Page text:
Archer says a good novel combines good storytelling with good writing. “It must say to the reader, I’ve got to find out what happens next.”
Getting the balance right between pace, and detail and complexity, is also key. “Speed is everything, but then again, it mustn’t be so fast that you lose the detail or lose the story.”
So why does this book – which draws on three decades of studying art, first-hand experience of the murky criminal underworld, and two years of work, end up being so unmoving? The end result is a book with characters who are paper-thin stereotypes, and a plot so predictable it would take a seriously heavy dose of Rohypnol to prevent a reader from guessing what comes next
Suspension of disbelief is often an important component of enjoying a book, but there has to be limits, and False Impression goes beyond those limits.
Take Krantz, the Romanian gymnast turned contract killer, a character Archer is particularly proud of, as an example.
The former bodyguard to Ceausescu favoured, if not only, method of execution is to slash her victims’ throats. Without wanting to be gruesome, this is a clumsy, awkward way of killing. Blood from a cut carotid artery spurts up to 10 metres covering the assailant and the whole scene in evidence. Furthermore, killing people the same each way time makes it easier to trace the killer.
Krantz also avoids detection by stealing a new mobile phone everyday from which she calls her boss on a number that only she has, destroying said phone immediately after the call. Here you have to ask, just how undetectable would this method be if a phone company did the standard thing and checked what was the last number was dialled on every stolen or lost phone?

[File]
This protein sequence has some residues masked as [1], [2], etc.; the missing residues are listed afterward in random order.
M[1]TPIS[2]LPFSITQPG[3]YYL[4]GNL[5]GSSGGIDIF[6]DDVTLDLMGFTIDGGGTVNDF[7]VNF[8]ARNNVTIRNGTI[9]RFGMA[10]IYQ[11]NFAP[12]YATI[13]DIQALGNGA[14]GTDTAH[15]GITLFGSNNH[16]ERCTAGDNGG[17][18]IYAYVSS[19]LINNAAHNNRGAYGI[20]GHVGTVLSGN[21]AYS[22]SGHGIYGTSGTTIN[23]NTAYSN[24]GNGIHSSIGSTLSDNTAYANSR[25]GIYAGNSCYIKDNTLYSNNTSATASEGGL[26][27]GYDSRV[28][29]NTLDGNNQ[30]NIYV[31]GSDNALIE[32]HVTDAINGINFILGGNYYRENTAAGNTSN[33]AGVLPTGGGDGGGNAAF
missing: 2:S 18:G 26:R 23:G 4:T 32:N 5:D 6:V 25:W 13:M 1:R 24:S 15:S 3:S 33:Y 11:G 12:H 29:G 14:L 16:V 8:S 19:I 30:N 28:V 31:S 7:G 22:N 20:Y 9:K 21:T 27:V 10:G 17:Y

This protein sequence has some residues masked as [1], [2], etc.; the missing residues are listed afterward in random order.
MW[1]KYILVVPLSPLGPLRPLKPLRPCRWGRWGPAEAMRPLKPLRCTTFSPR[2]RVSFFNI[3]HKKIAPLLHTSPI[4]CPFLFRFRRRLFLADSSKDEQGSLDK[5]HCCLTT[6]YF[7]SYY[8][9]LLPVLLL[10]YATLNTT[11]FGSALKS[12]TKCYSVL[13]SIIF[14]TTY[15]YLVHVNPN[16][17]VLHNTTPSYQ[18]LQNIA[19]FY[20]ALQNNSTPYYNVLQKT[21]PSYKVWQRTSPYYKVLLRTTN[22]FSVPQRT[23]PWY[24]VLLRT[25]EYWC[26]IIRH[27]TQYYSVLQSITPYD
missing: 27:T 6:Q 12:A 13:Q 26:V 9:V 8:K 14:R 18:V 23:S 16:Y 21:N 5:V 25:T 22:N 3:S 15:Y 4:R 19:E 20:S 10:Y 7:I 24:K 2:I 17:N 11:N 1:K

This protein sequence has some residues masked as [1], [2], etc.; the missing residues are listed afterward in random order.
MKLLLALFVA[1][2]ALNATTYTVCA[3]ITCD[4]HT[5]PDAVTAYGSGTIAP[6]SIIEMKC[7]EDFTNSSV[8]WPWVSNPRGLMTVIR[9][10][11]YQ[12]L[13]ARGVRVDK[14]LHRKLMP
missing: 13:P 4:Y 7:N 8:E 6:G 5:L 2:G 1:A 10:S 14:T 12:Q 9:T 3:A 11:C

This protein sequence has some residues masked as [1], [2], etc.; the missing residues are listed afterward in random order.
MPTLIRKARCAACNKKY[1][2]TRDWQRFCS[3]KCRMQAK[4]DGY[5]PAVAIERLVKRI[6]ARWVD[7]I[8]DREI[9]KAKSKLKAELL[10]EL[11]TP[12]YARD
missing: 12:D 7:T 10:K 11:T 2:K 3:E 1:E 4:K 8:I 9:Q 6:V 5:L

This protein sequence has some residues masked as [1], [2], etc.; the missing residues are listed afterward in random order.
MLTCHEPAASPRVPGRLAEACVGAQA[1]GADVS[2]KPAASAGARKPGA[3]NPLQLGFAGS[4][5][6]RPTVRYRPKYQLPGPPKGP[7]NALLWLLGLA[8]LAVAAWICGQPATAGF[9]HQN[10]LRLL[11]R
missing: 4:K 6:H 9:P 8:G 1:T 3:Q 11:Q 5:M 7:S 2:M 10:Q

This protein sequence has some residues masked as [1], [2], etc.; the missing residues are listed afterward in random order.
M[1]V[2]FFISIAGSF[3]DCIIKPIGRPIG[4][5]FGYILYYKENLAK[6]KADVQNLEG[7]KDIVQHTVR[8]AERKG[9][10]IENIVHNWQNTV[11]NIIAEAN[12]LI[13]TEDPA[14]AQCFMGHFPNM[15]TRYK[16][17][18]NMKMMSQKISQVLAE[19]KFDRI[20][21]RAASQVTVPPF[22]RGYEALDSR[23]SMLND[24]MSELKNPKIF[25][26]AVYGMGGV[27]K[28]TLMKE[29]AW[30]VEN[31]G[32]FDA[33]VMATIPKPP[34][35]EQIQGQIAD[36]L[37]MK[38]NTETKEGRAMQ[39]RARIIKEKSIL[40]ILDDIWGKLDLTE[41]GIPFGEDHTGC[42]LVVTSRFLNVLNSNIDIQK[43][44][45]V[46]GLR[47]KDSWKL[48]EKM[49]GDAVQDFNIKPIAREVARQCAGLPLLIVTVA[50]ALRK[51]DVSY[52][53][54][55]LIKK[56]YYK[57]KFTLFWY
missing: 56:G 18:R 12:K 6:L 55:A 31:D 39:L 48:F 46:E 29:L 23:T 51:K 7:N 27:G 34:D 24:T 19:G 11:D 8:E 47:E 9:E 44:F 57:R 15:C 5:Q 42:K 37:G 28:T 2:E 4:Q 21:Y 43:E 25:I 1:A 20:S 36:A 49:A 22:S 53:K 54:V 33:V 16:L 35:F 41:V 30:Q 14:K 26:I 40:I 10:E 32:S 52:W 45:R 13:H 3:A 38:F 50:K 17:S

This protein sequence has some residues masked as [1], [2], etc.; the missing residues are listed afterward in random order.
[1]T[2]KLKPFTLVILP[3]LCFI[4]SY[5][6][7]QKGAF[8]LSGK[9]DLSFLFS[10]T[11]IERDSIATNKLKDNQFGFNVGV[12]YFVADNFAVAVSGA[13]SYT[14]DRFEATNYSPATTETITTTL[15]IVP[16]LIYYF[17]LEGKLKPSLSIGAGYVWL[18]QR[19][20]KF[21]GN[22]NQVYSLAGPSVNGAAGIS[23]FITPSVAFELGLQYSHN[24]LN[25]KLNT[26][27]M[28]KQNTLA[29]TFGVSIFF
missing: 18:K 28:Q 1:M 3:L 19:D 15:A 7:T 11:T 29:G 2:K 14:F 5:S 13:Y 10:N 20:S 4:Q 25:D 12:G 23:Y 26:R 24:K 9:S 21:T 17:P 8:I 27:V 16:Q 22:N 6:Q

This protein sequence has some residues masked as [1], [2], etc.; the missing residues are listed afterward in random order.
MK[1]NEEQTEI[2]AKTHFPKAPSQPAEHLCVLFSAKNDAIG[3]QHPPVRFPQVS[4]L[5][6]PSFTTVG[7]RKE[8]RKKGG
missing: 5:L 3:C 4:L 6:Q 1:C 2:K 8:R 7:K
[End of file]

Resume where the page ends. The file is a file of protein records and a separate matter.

Bearing all this in mind, why is it so hard to put False Impression down?
Despite his clumsy construction, Archer has a deft ability to hook readers in and keep them turning the pages. Though, he himself can’t quite put his finger how manages to pull this off.
“Do you know, if I could tell you I would, but I haven’t got a clue,” he says, resting his chin on his hand and furrowing his brow. “I try very hard to make you turn the page. I try very hard to stick in stuff that will interest you and I always try at the end of a chapter to demand you to move on.”
In real life Archer is charismatic. He is an operator, a man you can’t help feeling will be try to nick your wallet or fondle your wife, whilst keeping a strait face. But then he did use to boast that when he was elected as an MP in 1969, he was the youngest British Member of Parliament ever at 29. He wasn’t even the youngest at the time, not forgetting Pitt the Younger who was elected prime minister in 1783 aged 24.
Perhaps it is this skill that makes him such a successful author, giving him the ability to keep readers “moving on” regardless of the plot.
Master or not, Jeffrey Archer is back, and if there’s one thing you can guarantee, that the real false impression he is creating is the one of himself.